One televised exchange ran:

Soldier : “Which group you are working for?”

Television Host: “Al Qaeda for sure.”

Guest: “I am an actor. What are you saying? Is this a game or what?”

Soldier: “This a military checkpoint. What do you think we are playing here? You have got a bomb in your car.”

Television Host: “Why are you doing this? Why are you putting me in such trouble?”

Guest: “I am a family man. I have two kids. How could I do this to my family? I am telling you the truth, it’s not me who planted the bomb.”


Nearly every Iraqi newspaper carried complaints about the idea of the show, with many well-known figures asking for it to be canceled. Some said it was simply too close to Iraq’s daily reality.

The name of the show refers to Camp Bucca, the large American-built high-security prison near the Kuwaiti border in southern Iraq that held thousands of Iraqi detainees and was closed in September 2009.

Kifah al-Majeed, an official with the Baghdad Operations Command, which runs the Iraqi security forces in the capital, said: “Al-Baghdadia did it in an official way. They sent us a document asking us for permission to do this television show. We agreed, so al-Baghdadia did nothing wrong.”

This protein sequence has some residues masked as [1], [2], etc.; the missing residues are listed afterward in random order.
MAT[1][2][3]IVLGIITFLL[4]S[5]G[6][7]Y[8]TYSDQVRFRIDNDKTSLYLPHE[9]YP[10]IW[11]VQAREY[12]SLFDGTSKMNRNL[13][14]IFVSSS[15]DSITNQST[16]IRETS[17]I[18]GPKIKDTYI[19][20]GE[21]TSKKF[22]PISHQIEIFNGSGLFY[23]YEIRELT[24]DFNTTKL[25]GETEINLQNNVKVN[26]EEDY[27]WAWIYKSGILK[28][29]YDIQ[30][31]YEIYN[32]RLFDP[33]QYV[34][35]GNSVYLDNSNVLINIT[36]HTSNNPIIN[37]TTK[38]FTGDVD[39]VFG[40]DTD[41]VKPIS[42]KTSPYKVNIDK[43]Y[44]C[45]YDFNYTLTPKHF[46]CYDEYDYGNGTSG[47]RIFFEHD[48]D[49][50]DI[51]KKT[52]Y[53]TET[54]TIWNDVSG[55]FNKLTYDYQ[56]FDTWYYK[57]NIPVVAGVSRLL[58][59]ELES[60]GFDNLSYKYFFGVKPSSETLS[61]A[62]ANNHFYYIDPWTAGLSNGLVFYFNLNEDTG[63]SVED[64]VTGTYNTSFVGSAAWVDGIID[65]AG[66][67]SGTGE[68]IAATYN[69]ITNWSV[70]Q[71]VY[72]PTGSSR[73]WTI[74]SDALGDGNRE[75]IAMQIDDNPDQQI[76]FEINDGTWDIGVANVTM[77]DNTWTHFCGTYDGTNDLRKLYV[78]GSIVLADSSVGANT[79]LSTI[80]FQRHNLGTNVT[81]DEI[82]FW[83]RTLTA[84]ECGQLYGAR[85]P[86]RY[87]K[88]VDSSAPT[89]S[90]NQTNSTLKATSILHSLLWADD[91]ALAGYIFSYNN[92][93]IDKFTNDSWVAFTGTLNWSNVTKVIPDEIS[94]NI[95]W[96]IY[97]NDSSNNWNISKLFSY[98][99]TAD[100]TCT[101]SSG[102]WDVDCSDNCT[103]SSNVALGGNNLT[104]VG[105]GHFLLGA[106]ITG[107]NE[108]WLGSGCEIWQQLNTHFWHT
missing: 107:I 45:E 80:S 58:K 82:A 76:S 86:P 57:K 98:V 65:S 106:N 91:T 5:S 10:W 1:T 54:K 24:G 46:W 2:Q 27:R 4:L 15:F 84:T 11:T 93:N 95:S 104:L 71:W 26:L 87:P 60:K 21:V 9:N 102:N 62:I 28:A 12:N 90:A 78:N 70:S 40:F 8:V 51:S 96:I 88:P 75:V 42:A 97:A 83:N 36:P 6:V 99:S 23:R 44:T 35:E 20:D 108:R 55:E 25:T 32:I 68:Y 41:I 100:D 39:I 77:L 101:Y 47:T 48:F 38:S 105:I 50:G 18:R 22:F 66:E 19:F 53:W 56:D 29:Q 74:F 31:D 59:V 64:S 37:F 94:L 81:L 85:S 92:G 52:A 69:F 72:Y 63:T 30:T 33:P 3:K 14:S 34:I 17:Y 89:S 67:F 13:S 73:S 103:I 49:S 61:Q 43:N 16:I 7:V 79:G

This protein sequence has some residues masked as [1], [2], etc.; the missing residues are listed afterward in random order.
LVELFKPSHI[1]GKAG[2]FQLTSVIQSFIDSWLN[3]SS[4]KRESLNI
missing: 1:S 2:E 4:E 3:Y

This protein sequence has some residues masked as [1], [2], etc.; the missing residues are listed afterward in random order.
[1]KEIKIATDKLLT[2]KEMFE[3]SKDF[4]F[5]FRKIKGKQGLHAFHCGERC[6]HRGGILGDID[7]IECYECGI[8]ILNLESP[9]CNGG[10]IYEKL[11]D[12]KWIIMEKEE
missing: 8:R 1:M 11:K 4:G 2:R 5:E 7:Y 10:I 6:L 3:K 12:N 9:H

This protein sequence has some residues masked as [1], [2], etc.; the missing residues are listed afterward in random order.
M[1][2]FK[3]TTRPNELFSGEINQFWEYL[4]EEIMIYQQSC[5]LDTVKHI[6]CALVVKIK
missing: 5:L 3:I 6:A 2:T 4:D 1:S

The producers of the show said that the show was entertainment, that it made people laugh and that no one had gotten hurt. The celebrities, they said, agreed for the episodes to be broadcast, and many were interviewed in the studio afterward.

Ali al-Khalidi, the show’s host, who appears on screen in many of the setups, said: “The show will continue until the end of Ramadan. Yes, there have been a lot of things said about it in the newspapers and on radio and television, but it will go on.”

Of the dozens of comments left on the Web site by viewers, most were negative. A sample taken on Friday included:

“Everyone knows that Iraq is living under unnatural circumstances on all sides, so why do you make a program that is based on fear, provocation and mocking, especially to Iraqis.”“To al-Baghdadia channel, I hope that your channel does not dance on the wounds of the Iraqi people”.

“I am sure that showing such scary and frustrating programs is merely to bring a smile to the lips of the viewers. There are not many ways to bring such smiles other than what we have watched in this program.”

“The program is very nice, and the nicest thing is that the soldiers are acting in a very good and convincing way. It is obvious that the artist feels that he is in big trouble without a solution, so he would do anything to convince the soldiers that he is innocent.”

“When you want to bring a smile to someone’s lips, do not do that at the expense of other people. I want to ask, if one of the victims was sick with diabetes or blood pressure and had a heart attack, what would your reaction be then if a disaster took place? Would an apology be enough then?”